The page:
“We need to tell the cops about the guy I saw with a shrimp knife,” said Esmeralda as she and Debbie scurried up the walk to the Senior Center. “Somebody jabbed that shrimp knife into Jacob’s neck, and we know it wasn’t Charlie 8, although they were all wishing it was that easy. Go find the homeless guy who used to be a shrimper. So dumb.”
“Probably half the people we know have shrimp knives, Esmeralda.”
“In Omaha? I don’t think so. You think people are deveining shrimp around here. Deb? Or even know shrimp have veins?”
“So, you’re saying that the guy at the Senior Center that you saw with the shrimp knife, you haven’t even told me who it is, came from someplace else and brought his shrimp knife with him?”
“Yes,” Esmeralda nodded. “That is my theory.”
“And pray tell, what was he doing with the shrimp knife when you saw it?”
“Cleaning his fingernails.”
Up ahead, Esmeralda and Debbie could see that Deputy John had joined the two city cops and Mark O’Leary, the golf course groundskeeper who Debbie used to have a big crush on until she realized what a rambling doofus he was, plus he was married, and she’d sworn off that kind of thing a while ago. So, cloak and dagger. Wearying.
“Officers! We need to tell you something.”
Esmeralda was breathless from hurrying up the walk. As soon as she got there, Mark O’Leary said his goodbyes and rushed down the path toward the golf course. Esmeralda started right in, telling how several weeks ago, when she was helping clean up the meeting room after a session about Medicare alternatives, a man stayed behind, sitting in a straight-backed chair next to the windows overlooking the park. He was cleaning his nails with a shrimp knife. She waited for them all to gasp.
“That’s interesting. And what did this fellow look like?” Deputy John asked.
“Big guy. Dressed all in black. I don’t remember much else. He looked like he put his chair there so he could look out the window all afternoon. It was weird.”
The three cops looked at each other, trying to remember the other time someone had mentioned a man in all black hanging around the Senior Center, hanging around Jacob.
The flute music was barely perceptible at first. Matt cocked is head, then held his finger to his lips telling the others to be quiet. “Hear that?” he asked.
“Yeah. Yeah. It sounds like a flute to me. And I think it’s coming from over there, in those woods.” Deputy John pulled a small pair of binoculars from his belt, the kind that folded up into the size of a pack of cigarettes. He scanned the tree line while Matt and Jovan started walked toward the woods.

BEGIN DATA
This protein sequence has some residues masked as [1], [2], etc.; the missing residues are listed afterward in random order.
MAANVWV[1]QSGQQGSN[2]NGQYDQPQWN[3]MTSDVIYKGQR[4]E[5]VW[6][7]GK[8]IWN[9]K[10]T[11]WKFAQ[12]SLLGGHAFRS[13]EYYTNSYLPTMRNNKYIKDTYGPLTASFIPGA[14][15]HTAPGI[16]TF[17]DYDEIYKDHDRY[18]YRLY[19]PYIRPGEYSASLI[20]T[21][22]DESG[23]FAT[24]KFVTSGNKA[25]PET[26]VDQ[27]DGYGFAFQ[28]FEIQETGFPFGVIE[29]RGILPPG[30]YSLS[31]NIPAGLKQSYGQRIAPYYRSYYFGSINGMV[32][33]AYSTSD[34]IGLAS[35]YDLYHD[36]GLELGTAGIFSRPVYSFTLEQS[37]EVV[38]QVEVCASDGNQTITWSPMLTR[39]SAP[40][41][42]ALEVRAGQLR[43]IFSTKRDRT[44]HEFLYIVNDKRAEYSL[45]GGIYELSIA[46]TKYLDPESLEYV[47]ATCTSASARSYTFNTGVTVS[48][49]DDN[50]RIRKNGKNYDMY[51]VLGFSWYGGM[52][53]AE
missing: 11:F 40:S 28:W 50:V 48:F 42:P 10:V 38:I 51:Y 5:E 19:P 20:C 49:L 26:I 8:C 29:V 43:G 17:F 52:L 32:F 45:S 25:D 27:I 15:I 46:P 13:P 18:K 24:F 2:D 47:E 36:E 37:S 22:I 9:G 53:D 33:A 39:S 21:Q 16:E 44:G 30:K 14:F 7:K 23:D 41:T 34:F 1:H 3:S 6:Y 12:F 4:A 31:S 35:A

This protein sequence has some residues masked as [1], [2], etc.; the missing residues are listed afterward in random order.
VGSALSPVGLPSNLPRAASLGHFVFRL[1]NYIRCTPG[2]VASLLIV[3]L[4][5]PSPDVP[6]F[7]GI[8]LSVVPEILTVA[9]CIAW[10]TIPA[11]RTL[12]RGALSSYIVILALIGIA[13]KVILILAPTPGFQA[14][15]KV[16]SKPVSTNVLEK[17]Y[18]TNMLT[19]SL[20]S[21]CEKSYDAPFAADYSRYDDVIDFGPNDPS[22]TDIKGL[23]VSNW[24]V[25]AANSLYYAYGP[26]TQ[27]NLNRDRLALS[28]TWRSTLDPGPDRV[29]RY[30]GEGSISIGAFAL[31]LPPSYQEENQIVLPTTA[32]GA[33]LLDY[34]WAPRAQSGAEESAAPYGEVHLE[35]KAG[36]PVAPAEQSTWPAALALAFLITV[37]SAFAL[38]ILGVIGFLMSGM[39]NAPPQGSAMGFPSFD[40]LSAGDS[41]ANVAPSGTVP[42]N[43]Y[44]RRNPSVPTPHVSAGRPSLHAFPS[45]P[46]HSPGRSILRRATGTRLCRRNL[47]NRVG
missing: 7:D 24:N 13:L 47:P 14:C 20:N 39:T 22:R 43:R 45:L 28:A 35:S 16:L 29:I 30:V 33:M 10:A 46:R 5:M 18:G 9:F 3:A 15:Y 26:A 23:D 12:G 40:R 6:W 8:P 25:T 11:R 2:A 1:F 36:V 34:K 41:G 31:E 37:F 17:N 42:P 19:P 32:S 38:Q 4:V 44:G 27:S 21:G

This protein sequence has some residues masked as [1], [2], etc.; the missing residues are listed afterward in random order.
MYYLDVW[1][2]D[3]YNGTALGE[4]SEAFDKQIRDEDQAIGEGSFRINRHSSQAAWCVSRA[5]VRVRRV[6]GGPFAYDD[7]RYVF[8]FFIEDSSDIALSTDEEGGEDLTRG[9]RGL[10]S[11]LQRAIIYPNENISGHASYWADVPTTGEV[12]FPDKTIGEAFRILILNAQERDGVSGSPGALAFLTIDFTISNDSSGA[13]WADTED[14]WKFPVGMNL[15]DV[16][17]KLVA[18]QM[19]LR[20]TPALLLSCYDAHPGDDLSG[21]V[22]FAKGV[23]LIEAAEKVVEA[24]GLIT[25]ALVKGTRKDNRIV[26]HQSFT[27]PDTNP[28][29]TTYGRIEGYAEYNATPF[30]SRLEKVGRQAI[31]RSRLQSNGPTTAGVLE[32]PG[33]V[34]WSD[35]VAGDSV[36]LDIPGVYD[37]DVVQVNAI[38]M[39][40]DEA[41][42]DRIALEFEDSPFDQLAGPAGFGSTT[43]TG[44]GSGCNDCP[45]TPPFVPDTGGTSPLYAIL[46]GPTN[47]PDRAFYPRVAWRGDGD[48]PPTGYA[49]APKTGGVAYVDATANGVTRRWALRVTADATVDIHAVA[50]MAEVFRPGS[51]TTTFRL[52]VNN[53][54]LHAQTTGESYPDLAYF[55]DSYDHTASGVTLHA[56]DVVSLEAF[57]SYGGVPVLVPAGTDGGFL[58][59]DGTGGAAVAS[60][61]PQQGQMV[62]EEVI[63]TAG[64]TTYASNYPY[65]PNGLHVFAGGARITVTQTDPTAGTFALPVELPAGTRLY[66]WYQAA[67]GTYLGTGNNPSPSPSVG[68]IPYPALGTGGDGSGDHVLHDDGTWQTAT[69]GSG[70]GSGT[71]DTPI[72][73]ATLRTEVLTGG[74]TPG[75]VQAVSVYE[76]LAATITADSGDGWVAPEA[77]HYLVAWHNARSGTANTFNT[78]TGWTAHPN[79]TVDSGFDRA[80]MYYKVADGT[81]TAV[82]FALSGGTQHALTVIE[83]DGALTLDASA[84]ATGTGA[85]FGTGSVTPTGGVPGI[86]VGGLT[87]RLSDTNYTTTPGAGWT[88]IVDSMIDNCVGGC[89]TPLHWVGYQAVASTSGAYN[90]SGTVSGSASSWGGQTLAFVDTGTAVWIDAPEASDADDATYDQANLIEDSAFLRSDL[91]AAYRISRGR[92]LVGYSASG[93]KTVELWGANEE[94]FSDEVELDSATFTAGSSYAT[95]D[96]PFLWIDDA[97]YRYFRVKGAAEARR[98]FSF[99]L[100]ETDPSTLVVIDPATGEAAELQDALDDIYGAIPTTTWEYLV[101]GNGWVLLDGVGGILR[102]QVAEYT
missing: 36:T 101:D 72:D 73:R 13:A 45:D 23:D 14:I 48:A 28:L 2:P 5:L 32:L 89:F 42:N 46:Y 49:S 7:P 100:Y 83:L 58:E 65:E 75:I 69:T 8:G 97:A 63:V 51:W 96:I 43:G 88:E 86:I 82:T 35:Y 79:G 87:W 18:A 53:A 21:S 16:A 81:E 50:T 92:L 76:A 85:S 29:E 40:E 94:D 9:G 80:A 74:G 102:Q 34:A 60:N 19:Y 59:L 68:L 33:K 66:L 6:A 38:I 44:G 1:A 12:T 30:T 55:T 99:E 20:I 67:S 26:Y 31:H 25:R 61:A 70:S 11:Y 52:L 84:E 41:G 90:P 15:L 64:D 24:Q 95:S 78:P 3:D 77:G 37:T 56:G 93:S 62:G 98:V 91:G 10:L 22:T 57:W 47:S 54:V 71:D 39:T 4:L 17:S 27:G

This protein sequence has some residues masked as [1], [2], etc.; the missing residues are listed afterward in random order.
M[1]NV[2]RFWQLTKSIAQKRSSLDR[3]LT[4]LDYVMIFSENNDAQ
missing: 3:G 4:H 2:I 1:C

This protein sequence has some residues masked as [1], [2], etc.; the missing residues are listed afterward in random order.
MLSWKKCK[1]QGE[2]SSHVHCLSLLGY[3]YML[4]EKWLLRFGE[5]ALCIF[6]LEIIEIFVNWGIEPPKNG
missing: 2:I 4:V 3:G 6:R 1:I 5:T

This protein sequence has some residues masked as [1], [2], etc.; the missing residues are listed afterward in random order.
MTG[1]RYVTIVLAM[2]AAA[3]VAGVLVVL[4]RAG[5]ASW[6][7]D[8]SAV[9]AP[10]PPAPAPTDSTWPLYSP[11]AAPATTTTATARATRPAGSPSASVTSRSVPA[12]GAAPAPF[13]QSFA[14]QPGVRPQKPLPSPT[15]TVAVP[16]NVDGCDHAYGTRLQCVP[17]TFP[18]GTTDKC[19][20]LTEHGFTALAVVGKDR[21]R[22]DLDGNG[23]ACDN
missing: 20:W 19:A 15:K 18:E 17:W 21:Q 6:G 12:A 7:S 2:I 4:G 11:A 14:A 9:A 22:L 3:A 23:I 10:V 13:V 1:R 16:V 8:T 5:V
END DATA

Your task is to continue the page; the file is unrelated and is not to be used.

“Hey, guys, I see a glint of something. About 3 o’clock. Do you see it?”
Deputy John jammed the tiny binoculars in his pants pocket and started running, clapping the other two on the back and he ran by. “Come on. Over there.”
The three men galloped toward the woods. With every step, the flute music got louder, making them think they were getting close to its source. They heard rustling in the woods and thought it was someone running away from them but couldn’t be sure, the whistling and lilting of the music hazing over the sounds of brush being trampled.
They ran past the path that led to Ace’s encampment and on to a path they’d never gone down before. Matt was in the lead now, followed by Jovan, with Deputy John trailing by several yards, He was still fit for an older guy – 54 in June – but going at an all-out dead run was not something he did very often. He lost sight of the younger guys after going down a hill and around a curve. The path reminded him of a cross-country ski trail he’d taken once called Gut Wrenching – up and down and around trees. He’d crashed on that trail more than once and always because he forgot to look down.
A lesson revisited. Deputy John caught his toe just as he decided to accelerate to catch up to the others. The result was dramatic. He slammed into an old, moss-covered tree truck laying on its side just off the path. His right shoulder hit first, and the crack sent pain down his arm. Dead branches sticking up out of the log ripped at his pants and left a long gash on his right leg. He would be hobbling now, he thought, no way he could catch up to the two boy track stars.
The fall made him more out of breath than the running, so he gathered himself, sitting with his arms around his knees to slow down his pounding heart and look for what he’d tripped on. It was always good to know so he didn’t make the same mistake twice, not that he’d ever be on this path again.
It was a piece of plastic pipe a couple of inches in diameter sticking straight up from the dirt in the middle of the path. He crawled over to touch it and then stood to get better leverage to pull it out of the dirt. Why not make the path safer for the next cop chasing someone in the woods, it was the least he could do for public safety. But the pipe wouldn’t budget. He thought about putting a flag on it, maybe his handkerchief but he didn’t have one on him today, nothing he had on him would do so he decided to leave it and hope for the best, hobbling down the path to catch up to Matt and Jovan.
He found them a quarter mile ahead, looking at their phones. They barely looked up when Deputy John arrived.
“What took you so long, old man?” Matt gave John an elbow. “Pursuing on foot getting to be too much for you? We thought maybe you saw something and took off in a different direction.”
“No. I tripped on a pipe.”